It’s no secret that Imperial Pacific International (IPI) is suffering from a long-active case of the revenue blues. As the casino operator behind Saipan’s Imperial Palace, the company has been forced to defend itself from attacks on all sides as it continues to come up short on fulfilling its legal and fiduciary responsibilities. The controlling shareholder, Inventive Star Ltd., sold off almost 5% of its stake last November in order to bring in much-needed funds as the company faces yet another investigation by the FBI, but the troubles continue. With no clear resolution to right the ship, Saipan is reportedly now considering expanding gambling offerings in order to recuperate some of the revenue losses the local government has incurred as IPI continues to cut back on the amount it turns over to the state.
In 2014, Saipan decided to reduce the number of allowable poker machines and, since then, the tally of the gambling devices has declined from 900 down to 500. The move came about with the passing of Public Law 18-5, which ordered that “no new or additional licenses for poker, pachinko, or similar amusement machines, but not including electronic gaming machines, shall be granted or allowed to operate outside of the approved casino establishment.” The law also prohibited the installation and use of the machines in residential areas.
Now, according to the Marianas Variety, the number could once again reverse course and start heading north. House members broached the subject when they got together last week and see the lifting of the moratorium on poker machines as a possible way to stem IPI’s financial hemorrhaging. The House Gaming Committee chair, Ralph Yumul, first brought it up as one of the possible solutions to allow Saipan to recover dwindling revenue.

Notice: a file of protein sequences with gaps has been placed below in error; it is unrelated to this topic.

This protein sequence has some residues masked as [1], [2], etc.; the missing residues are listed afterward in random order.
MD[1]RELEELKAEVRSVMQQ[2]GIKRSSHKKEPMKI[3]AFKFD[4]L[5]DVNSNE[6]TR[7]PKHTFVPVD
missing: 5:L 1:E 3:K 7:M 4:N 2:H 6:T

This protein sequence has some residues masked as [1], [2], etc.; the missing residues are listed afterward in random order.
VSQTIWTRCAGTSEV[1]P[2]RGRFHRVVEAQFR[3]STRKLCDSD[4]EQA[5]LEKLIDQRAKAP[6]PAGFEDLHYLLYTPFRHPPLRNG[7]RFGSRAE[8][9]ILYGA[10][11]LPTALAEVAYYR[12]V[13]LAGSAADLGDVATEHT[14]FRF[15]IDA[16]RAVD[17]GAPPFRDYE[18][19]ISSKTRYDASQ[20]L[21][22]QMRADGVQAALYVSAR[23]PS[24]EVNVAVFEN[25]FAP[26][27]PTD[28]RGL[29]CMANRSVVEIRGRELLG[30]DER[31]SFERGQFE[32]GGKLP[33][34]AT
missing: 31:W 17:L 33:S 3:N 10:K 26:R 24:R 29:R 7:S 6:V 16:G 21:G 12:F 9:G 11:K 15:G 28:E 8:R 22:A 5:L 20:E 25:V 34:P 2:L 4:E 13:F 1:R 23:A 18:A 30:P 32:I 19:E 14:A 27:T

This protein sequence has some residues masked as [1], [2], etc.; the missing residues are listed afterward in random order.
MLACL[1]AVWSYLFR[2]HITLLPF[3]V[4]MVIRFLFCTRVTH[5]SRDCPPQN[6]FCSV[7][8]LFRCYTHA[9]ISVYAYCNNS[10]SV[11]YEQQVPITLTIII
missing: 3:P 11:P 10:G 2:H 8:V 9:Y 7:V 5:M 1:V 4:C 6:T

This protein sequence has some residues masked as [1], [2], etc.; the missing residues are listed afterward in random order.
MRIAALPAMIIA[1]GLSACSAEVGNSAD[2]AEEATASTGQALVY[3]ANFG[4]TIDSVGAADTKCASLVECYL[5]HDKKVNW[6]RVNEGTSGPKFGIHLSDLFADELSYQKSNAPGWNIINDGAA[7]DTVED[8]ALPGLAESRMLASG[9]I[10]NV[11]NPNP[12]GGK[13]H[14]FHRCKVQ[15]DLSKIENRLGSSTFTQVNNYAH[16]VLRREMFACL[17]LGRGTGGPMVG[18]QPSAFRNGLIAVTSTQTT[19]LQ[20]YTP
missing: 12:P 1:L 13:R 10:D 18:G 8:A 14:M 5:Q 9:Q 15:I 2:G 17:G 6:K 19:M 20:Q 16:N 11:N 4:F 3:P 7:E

The measure has not yet been approved, but could gain more support as the committee continues to meet. IPI lost CEO Mark Brown last December – the third time he has come and gone in two years – and is struggling to find strong leadership. The company also reduced employee hours about a week ago, citing the coronavirus as the reason, and will have greater financial losses as a result.
Marianas Variety points out that, per a report by the U.S. Department of Commerce, Bureau of Economic Analysis, casino gambling in Saipan plummeted by more than 50% in 2018. Yumul asserts that the machines would only be allowed in areas previously designated for their use and adds, “The idea is to allow those businesses to expand, which could generate additional revenue for the government.”
There’s no indication if other lawmakers support the measure. However, given IPI’s track record over the past couple of years, it would be extremely wise for Saipan to consider diversifying and not relying heavily on the future of the controversial casino company.